A fascinating article by Yevtushenko himself on Loss, written for World Literature Today (Winter 93, Vol. 67, Issue 1, p. 4). I’m not entirely persuaded that English has fewer opportunities for rhyming than Russian – inflection lends itself to rhyme, but at the risk of it becoming too easy; whereas English’s lack of inflection may run the risk of contrivance, but may also be a spur to the imagination that Yevtushenko himself generously allows the translator. My reference to Bacchus – nowhere to be found in the original, may therefore be justified, especially as this allowance seems to justify that elusive cut finger… In my translation I remain faithful to Yevtushenko’s rhyme and also to the metre that (surely deliberately?) seems lost in itself. I also emulate his use of internal rhyme – in the same places where possible, but elsewhere as well. I am not persuaded that rhyme makes my translation any less “modern”. Of course, the references to Manilov and Pugachev are quite specific – but why not encourage further reading with an explanation? And he fails to mention his collaboration with James Ragan – the filter for his translation.
Anyway, here’s the great man in his own words:
In a sense it is easier to be both the author and the translator of one’s works into another language. No one will ever accuse you of having a cavalier attitude toward the original, because lack of self-respect is an unthinkable trait for a writer. At the same time, an author-translator has an unlimited right to freedom of imagination, which, by the way, should also exist among all translators who are not the author of the works they translate. If it doesn’t, translation becomes slavery, and the emotional dimension of a work will be crippled in the attempt to be scrupulously thorough. But one won’t be scrupulously thorough in the translation of content if emotional vibrancy is lost. Losses are inevitable whenever one translates, but it is better to compensate for those losses through victories of the imagination instead of submitting to literal content.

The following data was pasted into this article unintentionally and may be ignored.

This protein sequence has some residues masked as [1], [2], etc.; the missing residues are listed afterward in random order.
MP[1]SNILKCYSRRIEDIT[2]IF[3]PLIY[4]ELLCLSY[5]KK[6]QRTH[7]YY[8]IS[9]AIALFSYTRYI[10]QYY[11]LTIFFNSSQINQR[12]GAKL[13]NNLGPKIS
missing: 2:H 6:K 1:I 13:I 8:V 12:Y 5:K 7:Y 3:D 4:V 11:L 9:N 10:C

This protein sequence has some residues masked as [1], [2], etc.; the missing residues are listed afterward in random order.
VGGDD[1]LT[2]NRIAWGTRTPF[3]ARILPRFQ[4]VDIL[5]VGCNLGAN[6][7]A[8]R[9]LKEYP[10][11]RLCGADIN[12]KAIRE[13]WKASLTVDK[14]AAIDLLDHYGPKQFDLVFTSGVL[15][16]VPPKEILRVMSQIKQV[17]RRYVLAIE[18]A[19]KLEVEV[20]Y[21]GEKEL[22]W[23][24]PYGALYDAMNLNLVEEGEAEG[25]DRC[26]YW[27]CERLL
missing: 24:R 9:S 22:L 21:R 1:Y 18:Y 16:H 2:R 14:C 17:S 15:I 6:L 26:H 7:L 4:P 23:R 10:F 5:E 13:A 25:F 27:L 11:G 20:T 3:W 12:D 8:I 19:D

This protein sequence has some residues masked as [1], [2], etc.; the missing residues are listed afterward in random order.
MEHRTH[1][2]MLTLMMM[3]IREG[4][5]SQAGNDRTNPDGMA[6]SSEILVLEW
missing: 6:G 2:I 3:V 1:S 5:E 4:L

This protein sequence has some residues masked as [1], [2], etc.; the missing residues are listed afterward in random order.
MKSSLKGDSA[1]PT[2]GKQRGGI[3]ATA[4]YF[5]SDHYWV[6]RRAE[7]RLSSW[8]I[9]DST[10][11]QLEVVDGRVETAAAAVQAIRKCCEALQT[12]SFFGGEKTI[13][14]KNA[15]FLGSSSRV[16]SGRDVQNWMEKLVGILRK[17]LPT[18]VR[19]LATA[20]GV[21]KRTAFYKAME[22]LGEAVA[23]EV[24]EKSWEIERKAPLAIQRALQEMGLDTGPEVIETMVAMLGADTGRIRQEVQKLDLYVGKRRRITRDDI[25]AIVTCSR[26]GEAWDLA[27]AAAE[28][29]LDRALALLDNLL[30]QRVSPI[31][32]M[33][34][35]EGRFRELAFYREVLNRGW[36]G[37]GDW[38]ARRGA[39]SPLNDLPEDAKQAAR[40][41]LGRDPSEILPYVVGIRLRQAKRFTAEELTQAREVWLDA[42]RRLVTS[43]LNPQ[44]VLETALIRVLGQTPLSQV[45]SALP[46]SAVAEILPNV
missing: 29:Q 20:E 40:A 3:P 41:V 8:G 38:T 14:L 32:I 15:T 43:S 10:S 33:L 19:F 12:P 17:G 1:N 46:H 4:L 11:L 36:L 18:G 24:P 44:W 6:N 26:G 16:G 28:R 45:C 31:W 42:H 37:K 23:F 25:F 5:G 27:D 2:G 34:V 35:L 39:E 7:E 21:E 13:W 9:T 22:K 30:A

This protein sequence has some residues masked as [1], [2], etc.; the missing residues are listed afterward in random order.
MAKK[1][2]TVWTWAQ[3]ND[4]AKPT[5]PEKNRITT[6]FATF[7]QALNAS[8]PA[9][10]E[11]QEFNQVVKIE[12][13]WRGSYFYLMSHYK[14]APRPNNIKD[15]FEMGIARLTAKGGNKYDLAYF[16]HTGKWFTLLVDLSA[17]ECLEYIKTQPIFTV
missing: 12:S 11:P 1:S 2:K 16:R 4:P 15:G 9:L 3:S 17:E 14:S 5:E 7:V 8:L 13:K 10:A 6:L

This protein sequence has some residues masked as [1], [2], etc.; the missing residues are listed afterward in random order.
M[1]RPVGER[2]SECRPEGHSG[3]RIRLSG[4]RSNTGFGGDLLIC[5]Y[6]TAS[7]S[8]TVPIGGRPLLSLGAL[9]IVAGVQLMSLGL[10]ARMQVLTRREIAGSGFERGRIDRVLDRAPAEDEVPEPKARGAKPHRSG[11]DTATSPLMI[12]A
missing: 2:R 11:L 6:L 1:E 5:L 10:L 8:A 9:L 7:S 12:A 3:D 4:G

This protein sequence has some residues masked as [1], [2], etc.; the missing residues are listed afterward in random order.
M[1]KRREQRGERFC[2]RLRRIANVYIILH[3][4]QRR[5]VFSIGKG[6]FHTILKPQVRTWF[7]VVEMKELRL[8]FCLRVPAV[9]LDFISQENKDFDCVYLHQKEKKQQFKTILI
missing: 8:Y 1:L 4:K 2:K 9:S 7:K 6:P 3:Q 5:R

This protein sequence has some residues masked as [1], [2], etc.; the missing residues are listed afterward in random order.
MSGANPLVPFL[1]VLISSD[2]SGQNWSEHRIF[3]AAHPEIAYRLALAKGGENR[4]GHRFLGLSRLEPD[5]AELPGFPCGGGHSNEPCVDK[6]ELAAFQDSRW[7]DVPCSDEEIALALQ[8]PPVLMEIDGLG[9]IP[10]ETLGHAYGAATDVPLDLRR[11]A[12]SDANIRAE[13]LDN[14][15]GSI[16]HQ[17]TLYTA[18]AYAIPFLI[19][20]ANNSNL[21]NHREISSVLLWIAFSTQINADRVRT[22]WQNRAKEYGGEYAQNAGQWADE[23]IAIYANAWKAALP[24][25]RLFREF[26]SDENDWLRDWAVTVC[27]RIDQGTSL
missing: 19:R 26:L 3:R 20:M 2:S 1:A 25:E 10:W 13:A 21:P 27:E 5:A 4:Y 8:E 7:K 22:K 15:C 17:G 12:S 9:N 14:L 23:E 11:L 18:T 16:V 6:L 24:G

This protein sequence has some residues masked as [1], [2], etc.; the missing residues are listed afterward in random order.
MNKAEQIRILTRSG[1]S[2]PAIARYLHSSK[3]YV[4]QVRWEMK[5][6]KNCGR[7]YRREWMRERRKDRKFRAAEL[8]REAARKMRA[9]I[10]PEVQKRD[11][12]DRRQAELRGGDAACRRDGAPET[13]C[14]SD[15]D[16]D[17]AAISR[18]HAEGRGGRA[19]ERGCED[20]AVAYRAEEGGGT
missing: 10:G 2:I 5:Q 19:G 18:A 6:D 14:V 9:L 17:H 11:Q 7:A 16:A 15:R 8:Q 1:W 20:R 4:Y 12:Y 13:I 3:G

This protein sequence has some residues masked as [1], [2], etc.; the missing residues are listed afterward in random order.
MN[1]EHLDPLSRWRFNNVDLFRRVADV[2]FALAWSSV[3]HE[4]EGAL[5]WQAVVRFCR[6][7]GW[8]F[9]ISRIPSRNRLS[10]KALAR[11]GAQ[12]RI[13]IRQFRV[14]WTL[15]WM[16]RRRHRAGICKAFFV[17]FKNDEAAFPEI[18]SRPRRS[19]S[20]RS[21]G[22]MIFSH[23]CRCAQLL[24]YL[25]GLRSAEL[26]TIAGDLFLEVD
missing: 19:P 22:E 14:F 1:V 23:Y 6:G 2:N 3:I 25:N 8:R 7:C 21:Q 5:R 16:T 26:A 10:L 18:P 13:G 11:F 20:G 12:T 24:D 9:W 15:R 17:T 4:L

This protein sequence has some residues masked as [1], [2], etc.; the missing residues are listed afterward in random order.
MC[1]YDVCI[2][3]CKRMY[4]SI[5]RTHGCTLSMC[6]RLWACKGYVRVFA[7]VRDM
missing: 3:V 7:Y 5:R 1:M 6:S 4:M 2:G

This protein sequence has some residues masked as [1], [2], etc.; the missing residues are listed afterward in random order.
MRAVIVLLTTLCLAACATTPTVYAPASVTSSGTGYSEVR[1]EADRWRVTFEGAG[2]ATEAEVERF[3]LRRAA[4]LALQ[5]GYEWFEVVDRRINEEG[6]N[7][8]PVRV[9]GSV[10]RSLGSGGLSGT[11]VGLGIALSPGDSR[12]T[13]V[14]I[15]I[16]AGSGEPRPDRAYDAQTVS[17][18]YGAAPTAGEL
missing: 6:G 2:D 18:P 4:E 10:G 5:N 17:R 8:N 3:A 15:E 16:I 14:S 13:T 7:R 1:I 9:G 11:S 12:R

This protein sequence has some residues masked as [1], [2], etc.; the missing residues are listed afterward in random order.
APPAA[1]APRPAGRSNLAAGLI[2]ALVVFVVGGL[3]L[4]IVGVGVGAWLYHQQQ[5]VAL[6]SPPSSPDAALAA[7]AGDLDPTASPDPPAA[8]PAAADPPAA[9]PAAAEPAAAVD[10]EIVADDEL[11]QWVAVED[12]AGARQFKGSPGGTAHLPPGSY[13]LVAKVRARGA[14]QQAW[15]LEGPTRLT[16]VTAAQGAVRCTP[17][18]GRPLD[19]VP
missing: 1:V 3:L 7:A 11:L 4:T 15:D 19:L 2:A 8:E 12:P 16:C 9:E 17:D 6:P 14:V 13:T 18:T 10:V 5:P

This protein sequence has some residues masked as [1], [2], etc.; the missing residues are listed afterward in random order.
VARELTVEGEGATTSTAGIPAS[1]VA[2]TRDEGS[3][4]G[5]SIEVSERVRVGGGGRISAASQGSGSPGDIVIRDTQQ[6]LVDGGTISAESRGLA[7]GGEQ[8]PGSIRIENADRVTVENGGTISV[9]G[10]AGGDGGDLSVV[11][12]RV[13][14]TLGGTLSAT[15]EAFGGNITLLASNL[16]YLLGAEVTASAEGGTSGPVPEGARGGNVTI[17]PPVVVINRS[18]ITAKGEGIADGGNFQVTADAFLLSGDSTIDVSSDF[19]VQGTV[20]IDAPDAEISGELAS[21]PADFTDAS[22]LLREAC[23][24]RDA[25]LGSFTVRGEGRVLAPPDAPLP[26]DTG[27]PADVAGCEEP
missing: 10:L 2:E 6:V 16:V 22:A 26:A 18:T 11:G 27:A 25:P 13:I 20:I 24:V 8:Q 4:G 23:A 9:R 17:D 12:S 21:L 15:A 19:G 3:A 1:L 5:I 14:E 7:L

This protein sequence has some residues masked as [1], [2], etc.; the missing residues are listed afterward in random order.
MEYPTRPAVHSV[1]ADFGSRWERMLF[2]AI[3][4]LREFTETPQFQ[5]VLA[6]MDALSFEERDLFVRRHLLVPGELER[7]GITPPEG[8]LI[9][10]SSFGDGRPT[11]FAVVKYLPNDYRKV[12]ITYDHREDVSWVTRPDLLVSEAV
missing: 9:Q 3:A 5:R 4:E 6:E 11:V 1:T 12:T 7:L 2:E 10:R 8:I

What then was consciously lost in my translation of the poem “The Loss”? Rhyme. Rhyme was lost because Russian has twenty times more possibilities for fresh new rhyme than English, and, moreover, a rhymed English translation would inevitably make the poem sound old-fashioned. The delightfully endearing word buren’ka, meaning “browny” or “brown cow,” I had to change to simply “cow.” The expression “we knew how to fight only foreign evil” is far more subtle than “alien grievances.” I had to delete the Gogolian image (from Dead Souls) “in a moth-eaten Manilov robe” and the image from Pushkin’s story “The Captain’s Daughter,” “in a hareskin coat torn from Pugachev’s shoulders.” Those expressions are readily understood by any Russian reader, but the average Western, with the exception of specialists in Russian literature, would not see the association. I had to strike the word oprichnina (Ivan the Terrible’s punitive guard), which evokes many meanings, and for the sake of clarity replace it with “Ivan the Terrible,” whom the oprichnina served. Finally, the marvelous and rich word atamany, of Cossack origin and frequently used ironically in referring to today’s politicians, I had to replace with the rather dull word leader.
Be all that as it may, I have often read those lines to American audiences and felt that my “message” got through. The most important losses are in the nuances. But damn it, poetry is nourished by just such nuances . . . .